Five Ways You Will Be a Different Pastor after the Pandemic

By Thom S. Rainer

In a recent article, I wrote that churches will never be the same after the pandemic. An important corollary to that thesis is that pastors will never be the same. Though the biblical standards of pastoral ministry remain constant, how pastors carry out that ministry will change dramatically. In many ways, the changes are already taking place.

  1. Pastors will either thrive with an attitude of abundance or retreat with an attitude of scarcity. Some pastors are already adapting incredibly well during the pandemic. They are functioning more with an attitude of God’s abundant provisions than one of scarcity. These pastors are becoming amazingly creative and positive about the future. Unfortunately, others can’t wait to return to a church world that no longer exists. Those leaders will not do well. Some are looking to denominations and donors to rescue their churches even though they have all the resources they need right now.
  1. More pastors will see the building as a means, not an end. I spoke with a pastor who shared his amazement at how well his church is doing without a physical facility during the pandemic. For sure, he will be glad to be able to return to the building. But his views on church facilities have changed dramatically. If you want to see how churches have defined themselves by buildings, go to the “About” section on a church website. A number of churches narrate their successes in ministry by the different buildings the church has constructed. That world is changing.
  1. More pastors will see the digital world as an opportunity for the gospel rather than an evil to be cursed. Nope, I am not seeing many rants about the evils of the internet as a plethora of pastors are using Facebook live for digital services. What a difference a pandemic makes! Sure, the digital world has evil in it. The whole world has evil in it. Some pastors right now are re-thinking how their churches can engage the digital world. Others are just waiting for the pandemic to pass where they can do ministry as usual. Those leaders will not do well.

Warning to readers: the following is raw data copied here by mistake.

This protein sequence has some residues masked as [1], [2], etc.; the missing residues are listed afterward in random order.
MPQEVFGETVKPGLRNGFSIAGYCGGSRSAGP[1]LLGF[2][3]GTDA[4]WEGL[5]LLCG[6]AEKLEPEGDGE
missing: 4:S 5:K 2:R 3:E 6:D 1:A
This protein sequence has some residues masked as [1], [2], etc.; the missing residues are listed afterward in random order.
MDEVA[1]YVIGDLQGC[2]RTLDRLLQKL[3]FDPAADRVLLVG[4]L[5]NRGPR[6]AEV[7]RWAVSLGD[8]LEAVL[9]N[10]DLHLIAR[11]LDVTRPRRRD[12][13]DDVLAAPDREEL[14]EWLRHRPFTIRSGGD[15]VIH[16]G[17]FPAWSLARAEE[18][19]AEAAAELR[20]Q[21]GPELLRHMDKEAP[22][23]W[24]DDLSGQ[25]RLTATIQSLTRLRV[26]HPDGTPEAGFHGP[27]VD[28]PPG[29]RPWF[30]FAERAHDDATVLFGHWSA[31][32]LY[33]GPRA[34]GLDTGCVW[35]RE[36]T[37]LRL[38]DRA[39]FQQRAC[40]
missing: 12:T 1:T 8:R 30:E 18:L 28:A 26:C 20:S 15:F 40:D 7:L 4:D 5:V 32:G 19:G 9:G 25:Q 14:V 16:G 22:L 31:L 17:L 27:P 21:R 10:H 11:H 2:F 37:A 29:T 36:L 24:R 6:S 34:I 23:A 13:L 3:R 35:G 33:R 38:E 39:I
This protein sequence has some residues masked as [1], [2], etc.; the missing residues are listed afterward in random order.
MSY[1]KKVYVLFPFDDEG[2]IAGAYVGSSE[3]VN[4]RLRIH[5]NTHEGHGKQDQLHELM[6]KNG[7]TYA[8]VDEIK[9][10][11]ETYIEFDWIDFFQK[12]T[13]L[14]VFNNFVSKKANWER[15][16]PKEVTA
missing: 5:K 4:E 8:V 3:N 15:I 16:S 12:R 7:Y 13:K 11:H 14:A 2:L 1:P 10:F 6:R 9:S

1. More pastors are re-discovering and re-engaging their communities. For too long, some church leaders have devised strategies to get guests to “come to church.” The pandemic has forced them to see that the church building is only a gathering point, not an ultimate destination. These leaders are leading their churches right now to find ways to be a positive ministry and influence in the community. So, the church is going to the community rather than pushing the community to go to the church. 
  1. A number of pastors are looking at metrics differently. For example, what are the implications when a church of 125 in attendance has a digital service with 500 views? Who are those people? How many of them are local? How can we connect with them? How can we serve them? Most church metrics are focused on how many people show up in a facility or give funds to the organization. The pandemic has opened the eyes of pastors to countless new possibilities. 

The pandemic is changing the way we do church. The pandemic is changing the way pastors will shepherd and lead in the future.

Look at God’s possibilities rather than the artificial limitations imposed by COVID-19.

Posted on April 6, 2020

With nearly 40 years of ministry experience, Thom Rainer has spent a lifetime committed to the growth and health of local churches across North America.
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  • Elias Rodriguez says on

    Pastor Thom,
    You recently stated in a conference that 12-14 churches will close their doors as a result of the pandemic. Is it possible to know where the numbers come from and the reasons behind it? Thank you very much.

  • Bernadette says on

    I have been pastoring few people in a small building, now my messages are being heard by many people through the media. All this is because of the pandemic right now. There is time for everything!

  • Matt Hallenbeck says on